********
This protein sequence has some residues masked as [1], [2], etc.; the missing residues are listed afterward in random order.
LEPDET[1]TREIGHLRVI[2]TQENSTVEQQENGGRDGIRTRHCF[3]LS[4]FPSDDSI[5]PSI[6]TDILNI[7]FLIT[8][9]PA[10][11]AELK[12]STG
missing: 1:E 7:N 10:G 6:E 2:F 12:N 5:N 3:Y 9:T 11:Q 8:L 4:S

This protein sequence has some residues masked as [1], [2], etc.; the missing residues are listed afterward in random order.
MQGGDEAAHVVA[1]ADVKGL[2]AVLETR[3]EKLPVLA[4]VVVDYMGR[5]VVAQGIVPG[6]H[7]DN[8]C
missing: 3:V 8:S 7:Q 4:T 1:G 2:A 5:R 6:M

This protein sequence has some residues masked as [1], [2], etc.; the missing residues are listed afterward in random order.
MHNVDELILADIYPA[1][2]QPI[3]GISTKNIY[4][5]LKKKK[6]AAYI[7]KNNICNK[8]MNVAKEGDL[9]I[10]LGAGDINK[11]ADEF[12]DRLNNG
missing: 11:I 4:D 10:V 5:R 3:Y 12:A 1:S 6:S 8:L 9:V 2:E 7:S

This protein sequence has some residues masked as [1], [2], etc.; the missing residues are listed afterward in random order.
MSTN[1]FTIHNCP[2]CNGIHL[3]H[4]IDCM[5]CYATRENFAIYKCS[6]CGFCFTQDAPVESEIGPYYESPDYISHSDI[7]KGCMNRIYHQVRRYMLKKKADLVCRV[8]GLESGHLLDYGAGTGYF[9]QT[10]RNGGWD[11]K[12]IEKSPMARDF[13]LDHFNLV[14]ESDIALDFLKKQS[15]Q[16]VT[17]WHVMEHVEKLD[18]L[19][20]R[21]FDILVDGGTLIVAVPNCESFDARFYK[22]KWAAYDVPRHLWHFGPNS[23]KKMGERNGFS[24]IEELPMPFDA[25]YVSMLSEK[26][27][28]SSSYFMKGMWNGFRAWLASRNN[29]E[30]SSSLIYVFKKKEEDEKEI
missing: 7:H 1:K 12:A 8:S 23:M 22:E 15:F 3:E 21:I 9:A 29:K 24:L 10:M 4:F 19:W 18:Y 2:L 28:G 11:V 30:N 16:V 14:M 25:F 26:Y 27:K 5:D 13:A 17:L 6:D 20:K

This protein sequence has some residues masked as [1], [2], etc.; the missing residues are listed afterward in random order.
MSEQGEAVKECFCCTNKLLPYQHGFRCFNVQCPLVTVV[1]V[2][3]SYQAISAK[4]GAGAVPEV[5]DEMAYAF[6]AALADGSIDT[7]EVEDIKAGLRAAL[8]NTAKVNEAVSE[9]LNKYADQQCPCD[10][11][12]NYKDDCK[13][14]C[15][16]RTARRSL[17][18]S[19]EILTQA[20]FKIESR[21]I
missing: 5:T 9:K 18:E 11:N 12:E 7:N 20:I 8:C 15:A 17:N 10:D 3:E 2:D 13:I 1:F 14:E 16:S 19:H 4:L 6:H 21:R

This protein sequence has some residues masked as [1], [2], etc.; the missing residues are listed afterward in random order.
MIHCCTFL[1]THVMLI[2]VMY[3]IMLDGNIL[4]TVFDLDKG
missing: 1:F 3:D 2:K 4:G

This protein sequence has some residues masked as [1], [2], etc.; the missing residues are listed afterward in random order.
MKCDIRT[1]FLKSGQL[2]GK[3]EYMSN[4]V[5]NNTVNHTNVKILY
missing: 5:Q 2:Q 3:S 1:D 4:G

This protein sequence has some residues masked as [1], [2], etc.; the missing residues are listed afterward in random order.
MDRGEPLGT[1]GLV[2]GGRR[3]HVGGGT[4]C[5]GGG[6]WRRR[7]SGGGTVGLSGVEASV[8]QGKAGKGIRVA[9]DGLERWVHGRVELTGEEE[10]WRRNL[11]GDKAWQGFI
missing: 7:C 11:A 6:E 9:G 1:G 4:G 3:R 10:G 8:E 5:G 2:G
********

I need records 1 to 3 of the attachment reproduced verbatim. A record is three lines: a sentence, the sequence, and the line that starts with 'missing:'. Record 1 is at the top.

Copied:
This protein sequence has some residues masked as [1], [2], etc.; the missing residues are listed afterward in random order.
LEPDET[1]TREIGHLRVI[2]TQENSTVEQQENGGRDGIRTRHCF[3]LS[4]FPSDDSI[5]PSI[6]TDILNI[7]FLIT[8][9]PA[10][11]AELK[12]STG
missing: 1:E 7:N 10:G 6:E 2:F 12:N 5:N 3:Y 9:T 11:Q 8:L 4:S

This protein sequence has some residues masked as [1], [2], etc.; the missing residues are listed afterward in random order.
MQGGDEAAHVVA[1]ADVKGL[2]AVLETR[3]EKLPVLA[4]VVVDYMGR[5]VVAQGIVPG[6]H[7]DN[8]C
missing: 3:V 8:S 7:Q 4:T 1:G 2:A 5:R 6:M

This protein sequence has some residues masked as [1], [2], etc.; the missing residues are listed afterward in random order.
MHNVDELILADIYPA[1][2]QPI[3]GISTKNIY[4][5]LKKKK[6]AAYI[7]KNNICNK[8]MNVAKEGDL[9]I[10]LGAGDINK[11]ADEF[12]DRLNNG
missing: 11:I 4:D 10:V 5:R 3:Y 12:A 1:S 6:S 8:L 9:V 2:E 7:S